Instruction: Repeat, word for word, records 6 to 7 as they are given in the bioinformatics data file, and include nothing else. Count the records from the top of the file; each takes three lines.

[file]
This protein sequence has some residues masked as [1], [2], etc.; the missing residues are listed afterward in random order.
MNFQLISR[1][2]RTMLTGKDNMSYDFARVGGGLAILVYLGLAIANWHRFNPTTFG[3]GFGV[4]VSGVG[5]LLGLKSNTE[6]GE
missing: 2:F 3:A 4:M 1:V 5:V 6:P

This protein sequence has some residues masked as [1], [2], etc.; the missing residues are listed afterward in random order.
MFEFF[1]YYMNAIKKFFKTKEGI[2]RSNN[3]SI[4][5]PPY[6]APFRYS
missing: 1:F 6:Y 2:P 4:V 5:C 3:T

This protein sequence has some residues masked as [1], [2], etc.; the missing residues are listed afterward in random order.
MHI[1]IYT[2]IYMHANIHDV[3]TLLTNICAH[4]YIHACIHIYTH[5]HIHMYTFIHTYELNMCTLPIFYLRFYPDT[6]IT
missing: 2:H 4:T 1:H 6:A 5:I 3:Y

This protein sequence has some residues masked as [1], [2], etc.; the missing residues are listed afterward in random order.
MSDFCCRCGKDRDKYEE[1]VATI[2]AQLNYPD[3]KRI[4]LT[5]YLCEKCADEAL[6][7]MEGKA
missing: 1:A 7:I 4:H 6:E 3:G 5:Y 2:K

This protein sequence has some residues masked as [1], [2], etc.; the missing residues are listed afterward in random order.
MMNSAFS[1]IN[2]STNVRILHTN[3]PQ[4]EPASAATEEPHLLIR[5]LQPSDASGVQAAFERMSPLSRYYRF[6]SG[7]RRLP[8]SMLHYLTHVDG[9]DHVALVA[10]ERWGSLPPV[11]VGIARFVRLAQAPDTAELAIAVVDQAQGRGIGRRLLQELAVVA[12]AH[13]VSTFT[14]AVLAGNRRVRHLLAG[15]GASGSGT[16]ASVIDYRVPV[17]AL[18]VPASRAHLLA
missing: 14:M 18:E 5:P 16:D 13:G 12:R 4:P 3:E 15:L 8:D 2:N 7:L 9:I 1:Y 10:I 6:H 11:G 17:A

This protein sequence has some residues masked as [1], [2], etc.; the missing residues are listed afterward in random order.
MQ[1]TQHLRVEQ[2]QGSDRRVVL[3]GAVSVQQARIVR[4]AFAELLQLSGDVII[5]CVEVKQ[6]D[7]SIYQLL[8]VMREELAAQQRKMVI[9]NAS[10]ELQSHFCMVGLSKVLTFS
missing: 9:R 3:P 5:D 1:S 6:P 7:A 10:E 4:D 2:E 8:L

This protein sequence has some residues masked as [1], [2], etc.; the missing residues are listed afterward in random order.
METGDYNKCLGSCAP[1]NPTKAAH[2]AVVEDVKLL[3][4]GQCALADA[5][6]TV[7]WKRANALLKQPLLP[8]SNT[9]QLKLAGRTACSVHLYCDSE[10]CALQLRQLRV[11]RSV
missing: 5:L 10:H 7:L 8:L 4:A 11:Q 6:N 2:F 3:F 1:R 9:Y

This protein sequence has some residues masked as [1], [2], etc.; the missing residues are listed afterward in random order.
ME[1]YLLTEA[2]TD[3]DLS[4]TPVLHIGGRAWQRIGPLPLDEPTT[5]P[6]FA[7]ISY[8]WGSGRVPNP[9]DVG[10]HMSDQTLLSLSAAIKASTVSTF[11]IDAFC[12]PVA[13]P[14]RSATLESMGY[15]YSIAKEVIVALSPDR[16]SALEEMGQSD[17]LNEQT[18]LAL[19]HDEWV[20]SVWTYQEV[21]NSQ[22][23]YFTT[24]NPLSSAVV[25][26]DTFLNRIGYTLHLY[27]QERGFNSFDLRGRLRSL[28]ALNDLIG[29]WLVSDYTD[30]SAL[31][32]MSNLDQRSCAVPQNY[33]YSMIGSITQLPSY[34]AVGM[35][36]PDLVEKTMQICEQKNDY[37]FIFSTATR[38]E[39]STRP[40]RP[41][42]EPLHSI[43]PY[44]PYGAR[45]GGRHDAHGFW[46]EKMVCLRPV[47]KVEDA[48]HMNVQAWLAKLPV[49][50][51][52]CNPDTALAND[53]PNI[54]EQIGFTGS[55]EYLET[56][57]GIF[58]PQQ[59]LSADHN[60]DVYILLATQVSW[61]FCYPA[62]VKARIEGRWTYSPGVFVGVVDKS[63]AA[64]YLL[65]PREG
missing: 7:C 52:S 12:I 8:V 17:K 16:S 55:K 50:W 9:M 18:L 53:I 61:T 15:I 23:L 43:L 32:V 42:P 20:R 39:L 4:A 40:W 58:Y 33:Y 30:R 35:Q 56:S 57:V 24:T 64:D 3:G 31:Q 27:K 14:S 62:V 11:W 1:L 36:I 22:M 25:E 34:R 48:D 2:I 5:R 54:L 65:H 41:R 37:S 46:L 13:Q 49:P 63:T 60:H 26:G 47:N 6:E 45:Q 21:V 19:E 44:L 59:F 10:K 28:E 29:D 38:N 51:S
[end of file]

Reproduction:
This protein sequence has some residues masked as [1], [2], etc.; the missing residues are listed afterward in random order.
MQ[1]TQHLRVEQ[2]QGSDRRVVL[3]GAVSVQQARIVR[4]AFAELLQLSGDVII[5]CVEVKQ[6]D[7]SIYQLL[8]VMREELAAQQRKMVI[9]NAS[10]ELQSHFCMVGLSKVLTFS
missing: 9:R 3:P 5:D 1:S 6:P 7:A 10:E 4:D 2:E 8:L

This protein sequence has some residues masked as [1], [2], etc.; the missing residues are listed afterward in random order.
METGDYNKCLGSCAP[1]NPTKAAH[2]AVVEDVKLL[3][4]GQCALADA[5][6]TV[7]WKRANALLKQPLLP[8]SNT[9]QLKLAGRTACSVHLYCDSE[10]CALQLRQLRV[11]RSV
missing: 5:L 10:H 7:L 8:L 4:A 11:Q 6:N 2:F 3:F 1:R 9:Y